In a nutshell, the scarcity mindset implies that there is simply not enough to go around, and in order to prevent ‘losing everything’ we hold on to our resources out of fear of coming up short. This can be as small as reducing (or eliminating) our charitable donations on a monthly basis, or as big as never making the leap to entrepreneurship due to fear of failure. As mentioned above, a scarcity mindset can be a positive when it comes to meeting basic necessities, however most of us are fortunate enough to be able to satisfy these needs with an abundance of remaining resources.
If you find yourself constantly comparing what you have with others, refraining from activities which add joy and value to your life for a fear of lack, or succumbing to settling for certainty at the expense of your happiness, you may possess a scarcity mentality (and that’s ok!). We are not here to admonish you, but to expose you to both the internal and external factors which can play a major role in your quest for financial fulfillment. In an attempt to find fulfillment, we must first seek and attain an abundance mindset.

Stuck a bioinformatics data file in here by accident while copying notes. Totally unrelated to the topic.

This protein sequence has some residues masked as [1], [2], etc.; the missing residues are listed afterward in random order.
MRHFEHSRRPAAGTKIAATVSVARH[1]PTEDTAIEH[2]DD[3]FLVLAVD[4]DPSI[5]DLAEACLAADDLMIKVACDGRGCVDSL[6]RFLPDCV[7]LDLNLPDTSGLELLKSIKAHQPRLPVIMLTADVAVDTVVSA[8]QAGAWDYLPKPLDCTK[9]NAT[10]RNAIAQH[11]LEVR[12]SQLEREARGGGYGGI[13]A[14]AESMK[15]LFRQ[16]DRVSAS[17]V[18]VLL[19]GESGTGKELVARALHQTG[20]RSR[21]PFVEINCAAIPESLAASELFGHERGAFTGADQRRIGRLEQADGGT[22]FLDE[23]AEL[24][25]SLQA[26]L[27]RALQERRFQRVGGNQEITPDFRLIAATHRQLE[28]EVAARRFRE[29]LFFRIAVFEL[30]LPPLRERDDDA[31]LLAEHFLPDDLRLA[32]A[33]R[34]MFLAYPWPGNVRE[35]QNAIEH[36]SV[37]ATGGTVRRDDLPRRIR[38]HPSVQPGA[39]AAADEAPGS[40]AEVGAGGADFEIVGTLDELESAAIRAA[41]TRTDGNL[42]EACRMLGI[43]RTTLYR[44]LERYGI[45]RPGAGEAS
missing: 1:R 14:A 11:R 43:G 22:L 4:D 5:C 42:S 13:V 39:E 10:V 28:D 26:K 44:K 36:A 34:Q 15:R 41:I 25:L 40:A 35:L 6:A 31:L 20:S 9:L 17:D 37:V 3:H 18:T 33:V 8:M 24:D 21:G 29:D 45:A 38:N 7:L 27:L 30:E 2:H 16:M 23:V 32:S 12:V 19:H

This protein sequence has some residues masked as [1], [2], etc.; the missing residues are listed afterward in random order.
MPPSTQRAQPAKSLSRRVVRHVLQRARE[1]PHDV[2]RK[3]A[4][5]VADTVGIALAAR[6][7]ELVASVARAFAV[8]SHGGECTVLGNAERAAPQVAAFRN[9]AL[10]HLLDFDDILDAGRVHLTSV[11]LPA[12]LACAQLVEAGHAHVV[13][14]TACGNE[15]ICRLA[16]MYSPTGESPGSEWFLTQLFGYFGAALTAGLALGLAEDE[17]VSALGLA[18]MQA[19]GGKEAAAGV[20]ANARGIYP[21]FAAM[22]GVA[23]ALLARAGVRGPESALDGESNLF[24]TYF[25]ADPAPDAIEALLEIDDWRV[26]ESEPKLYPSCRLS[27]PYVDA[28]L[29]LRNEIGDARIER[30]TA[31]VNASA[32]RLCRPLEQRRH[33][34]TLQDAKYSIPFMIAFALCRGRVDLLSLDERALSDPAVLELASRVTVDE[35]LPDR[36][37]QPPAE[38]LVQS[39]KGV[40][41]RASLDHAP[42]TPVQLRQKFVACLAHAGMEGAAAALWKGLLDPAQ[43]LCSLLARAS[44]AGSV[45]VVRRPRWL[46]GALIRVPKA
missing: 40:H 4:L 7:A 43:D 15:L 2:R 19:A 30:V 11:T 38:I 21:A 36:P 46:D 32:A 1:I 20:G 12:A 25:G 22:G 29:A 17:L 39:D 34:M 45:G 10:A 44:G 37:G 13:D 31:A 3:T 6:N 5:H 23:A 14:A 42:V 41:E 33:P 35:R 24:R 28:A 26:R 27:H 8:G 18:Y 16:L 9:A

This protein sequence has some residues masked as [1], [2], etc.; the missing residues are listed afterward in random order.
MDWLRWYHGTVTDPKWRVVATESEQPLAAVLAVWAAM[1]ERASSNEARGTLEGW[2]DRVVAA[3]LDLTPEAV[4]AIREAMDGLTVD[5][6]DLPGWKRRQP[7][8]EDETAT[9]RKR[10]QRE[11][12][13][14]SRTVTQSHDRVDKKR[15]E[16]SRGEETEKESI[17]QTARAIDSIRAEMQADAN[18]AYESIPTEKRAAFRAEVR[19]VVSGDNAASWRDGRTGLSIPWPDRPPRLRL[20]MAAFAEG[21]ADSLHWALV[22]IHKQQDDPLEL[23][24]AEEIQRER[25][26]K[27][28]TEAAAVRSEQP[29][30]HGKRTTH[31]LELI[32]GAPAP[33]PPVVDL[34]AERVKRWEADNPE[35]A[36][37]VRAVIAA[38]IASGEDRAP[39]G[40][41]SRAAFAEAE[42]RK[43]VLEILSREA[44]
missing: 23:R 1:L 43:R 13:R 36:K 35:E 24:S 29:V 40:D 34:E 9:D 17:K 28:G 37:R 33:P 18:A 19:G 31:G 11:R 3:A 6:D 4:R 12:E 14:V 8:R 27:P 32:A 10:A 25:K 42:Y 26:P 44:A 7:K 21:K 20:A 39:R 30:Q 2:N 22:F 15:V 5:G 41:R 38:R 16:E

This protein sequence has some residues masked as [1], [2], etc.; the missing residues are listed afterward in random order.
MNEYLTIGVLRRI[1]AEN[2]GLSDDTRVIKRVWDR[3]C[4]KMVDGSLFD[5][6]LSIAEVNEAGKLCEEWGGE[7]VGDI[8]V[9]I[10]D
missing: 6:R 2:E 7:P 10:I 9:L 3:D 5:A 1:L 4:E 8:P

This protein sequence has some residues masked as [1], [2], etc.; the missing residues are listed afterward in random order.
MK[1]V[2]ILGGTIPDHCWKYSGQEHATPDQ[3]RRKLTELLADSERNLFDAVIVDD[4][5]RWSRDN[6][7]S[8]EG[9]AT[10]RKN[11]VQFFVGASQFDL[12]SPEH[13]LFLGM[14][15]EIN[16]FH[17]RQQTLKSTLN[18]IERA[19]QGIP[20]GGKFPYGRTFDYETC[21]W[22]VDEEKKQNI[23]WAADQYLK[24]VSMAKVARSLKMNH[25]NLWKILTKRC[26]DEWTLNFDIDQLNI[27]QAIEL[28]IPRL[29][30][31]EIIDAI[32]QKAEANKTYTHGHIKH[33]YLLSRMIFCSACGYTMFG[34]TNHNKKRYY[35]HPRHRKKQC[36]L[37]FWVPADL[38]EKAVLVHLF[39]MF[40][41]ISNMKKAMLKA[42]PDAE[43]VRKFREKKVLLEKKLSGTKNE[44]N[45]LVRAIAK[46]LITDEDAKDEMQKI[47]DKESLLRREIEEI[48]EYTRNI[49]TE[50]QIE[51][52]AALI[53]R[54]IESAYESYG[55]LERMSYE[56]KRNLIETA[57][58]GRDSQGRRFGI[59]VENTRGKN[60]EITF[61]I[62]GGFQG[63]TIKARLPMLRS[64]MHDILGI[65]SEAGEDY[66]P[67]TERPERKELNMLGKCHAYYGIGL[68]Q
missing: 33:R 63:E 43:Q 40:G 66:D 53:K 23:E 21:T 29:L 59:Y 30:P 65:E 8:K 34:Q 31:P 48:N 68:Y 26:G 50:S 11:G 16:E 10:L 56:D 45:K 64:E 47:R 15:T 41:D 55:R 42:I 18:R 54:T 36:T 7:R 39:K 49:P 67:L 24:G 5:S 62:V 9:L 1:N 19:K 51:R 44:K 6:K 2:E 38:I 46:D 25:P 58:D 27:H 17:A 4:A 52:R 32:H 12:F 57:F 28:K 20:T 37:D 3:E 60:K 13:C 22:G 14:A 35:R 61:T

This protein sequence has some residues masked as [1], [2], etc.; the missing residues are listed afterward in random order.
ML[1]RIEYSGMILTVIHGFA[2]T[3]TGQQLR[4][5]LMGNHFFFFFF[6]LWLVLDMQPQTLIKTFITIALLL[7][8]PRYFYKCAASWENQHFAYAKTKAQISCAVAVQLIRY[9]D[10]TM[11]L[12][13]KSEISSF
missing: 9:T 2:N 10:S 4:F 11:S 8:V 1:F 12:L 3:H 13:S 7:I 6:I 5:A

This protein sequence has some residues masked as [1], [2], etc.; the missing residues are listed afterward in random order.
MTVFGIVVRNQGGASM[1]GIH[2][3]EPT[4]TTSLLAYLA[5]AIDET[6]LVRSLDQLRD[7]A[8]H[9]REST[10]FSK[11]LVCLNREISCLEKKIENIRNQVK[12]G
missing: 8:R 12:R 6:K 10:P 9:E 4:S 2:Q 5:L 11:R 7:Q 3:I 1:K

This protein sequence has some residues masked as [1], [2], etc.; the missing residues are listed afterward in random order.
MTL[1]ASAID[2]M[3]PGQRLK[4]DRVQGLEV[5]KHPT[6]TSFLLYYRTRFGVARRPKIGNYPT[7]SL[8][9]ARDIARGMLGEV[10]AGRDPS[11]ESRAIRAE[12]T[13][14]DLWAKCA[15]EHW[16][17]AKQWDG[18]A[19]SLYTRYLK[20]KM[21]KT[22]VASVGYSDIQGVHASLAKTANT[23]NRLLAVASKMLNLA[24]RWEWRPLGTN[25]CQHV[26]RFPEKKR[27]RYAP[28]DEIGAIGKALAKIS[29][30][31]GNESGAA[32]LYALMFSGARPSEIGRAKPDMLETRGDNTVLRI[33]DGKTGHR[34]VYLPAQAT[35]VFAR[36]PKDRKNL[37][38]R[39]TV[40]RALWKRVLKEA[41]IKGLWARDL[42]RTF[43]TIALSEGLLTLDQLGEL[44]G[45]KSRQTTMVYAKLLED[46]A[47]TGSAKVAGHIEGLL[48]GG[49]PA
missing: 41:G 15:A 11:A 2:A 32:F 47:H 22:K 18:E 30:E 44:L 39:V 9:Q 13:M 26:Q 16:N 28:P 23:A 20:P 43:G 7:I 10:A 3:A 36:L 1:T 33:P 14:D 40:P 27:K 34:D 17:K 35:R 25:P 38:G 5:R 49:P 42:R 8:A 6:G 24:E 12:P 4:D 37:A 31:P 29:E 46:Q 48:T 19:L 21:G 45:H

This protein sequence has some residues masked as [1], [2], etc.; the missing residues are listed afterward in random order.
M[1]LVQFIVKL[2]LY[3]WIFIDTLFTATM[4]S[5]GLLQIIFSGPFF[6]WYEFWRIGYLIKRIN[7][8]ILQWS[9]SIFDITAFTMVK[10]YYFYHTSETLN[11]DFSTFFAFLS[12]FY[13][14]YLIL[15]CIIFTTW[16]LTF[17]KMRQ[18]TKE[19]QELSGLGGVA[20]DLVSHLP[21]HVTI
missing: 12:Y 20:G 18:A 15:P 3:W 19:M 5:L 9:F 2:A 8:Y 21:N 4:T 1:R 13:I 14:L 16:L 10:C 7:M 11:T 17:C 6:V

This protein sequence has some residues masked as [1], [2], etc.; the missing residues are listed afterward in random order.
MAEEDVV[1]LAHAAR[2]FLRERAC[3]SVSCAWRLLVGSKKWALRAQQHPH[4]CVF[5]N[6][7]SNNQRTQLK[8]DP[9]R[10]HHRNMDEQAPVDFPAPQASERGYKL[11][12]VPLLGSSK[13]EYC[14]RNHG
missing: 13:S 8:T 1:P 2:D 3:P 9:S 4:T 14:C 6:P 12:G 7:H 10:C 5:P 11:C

As I’m sure you can decipher, an abundance mindset is the opposite of scarcity. People with an abundance mindset believe there is enough (money, happiness, clients, subscribers, followers, etc.) to go around. If a colleague at work receives a raise, an individual with an abundance mindset would applaud and congratulate this individual, knowing that this colleague’s reward does not take anything away from you. This helps create more positive feelings toward others, which strengthen both your personal and professional relationships.